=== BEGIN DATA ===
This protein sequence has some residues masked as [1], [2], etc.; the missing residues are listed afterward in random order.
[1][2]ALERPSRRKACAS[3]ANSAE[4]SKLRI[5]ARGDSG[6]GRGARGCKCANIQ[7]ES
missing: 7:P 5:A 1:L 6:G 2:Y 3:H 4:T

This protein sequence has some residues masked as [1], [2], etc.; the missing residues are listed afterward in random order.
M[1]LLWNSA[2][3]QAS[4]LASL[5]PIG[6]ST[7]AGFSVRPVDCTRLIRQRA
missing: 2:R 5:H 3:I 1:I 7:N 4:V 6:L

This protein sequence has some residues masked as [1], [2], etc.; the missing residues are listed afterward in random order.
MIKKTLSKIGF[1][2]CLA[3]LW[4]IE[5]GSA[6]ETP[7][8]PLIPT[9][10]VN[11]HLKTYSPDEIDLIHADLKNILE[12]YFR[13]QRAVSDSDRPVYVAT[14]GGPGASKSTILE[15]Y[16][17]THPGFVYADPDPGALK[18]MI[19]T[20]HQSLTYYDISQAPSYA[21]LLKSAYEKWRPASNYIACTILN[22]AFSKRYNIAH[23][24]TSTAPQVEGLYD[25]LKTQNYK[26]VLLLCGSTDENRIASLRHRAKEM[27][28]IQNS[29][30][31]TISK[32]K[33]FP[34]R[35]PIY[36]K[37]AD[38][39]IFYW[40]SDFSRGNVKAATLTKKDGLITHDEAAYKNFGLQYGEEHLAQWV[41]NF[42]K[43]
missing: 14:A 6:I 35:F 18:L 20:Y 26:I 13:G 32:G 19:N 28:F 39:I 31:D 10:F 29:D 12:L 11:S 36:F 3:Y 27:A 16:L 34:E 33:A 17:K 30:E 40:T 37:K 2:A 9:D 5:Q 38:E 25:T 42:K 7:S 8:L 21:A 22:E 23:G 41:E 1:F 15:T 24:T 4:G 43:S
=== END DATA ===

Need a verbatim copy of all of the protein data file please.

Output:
This protein sequence has some residues masked as [1], [2], etc.; the missing residues are listed afterward in random order.
[1][2]ALERPSRRKACAS[3]ANSAE[4]SKLRI[5]ARGDSG[6]GRGARGCKCANIQ[7]ES
missing: 7:P 5:A 1:L 6:G 2:Y 3:H 4:T

This protein sequence has some residues masked as [1], [2], etc.; the missing residues are listed afterward in random order.
M[1]LLWNSA[2][3]QAS[4]LASL[5]PIG[6]ST[7]AGFSVRPVDCTRLIRQRA
missing: 2:R 5:H 3:I 1:I 7:N 4:V 6:L

This protein sequence has some residues masked as [1], [2], etc.; the missing residues are listed afterward in random order.
MIKKTLSKIGF[1][2]CLA[3]LW[4]IE[5]GSA[6]ETP[7][8]PLIPT[9][10]VN[11]HLKTYSPDEIDLIHADLKNILE[12]YFR[13]QRAVSDSDRPVYVAT[14]GGPGASKSTILE[15]Y[16][17]THPGFVYADPDPGALK[18]MI[19]T[20]HQSLTYYDISQAPSYA[21]LLKSAYEKWRPASNYIACTILN[22]AFSKRYNIAH[23][24]TSTAPQVEGLYD[25]LKTQNYK[26]VLLLCGSTDENRIASLRHRAKEM[27][28]IQNS[29][30][31]TISK[32]K[33]FP[34]R[35]PIY[36]K[37]AD[38][39]IFYW[40]SDFSRGNVKAATLTKKDGLITHDEAAYKNFGLQYGEEHLAQWV[41]NF[42]K[43]
missing: 14:A 6:I 35:F 18:L 20:Y 26:I 13:G 32:G 19:N 28:F 39:I 31:D 10:F 29:D 12:L 11:S 36:F 3:Y 27:A 16:L 34:E 33:A 17:K 30:E 40:T 37:K 2:A 9:D 5:Q 38:E 25:T 42:K 7:S 8:L 21:A 22:E 23:G 41:E 1:F 15:T 24:T 4:G 43:S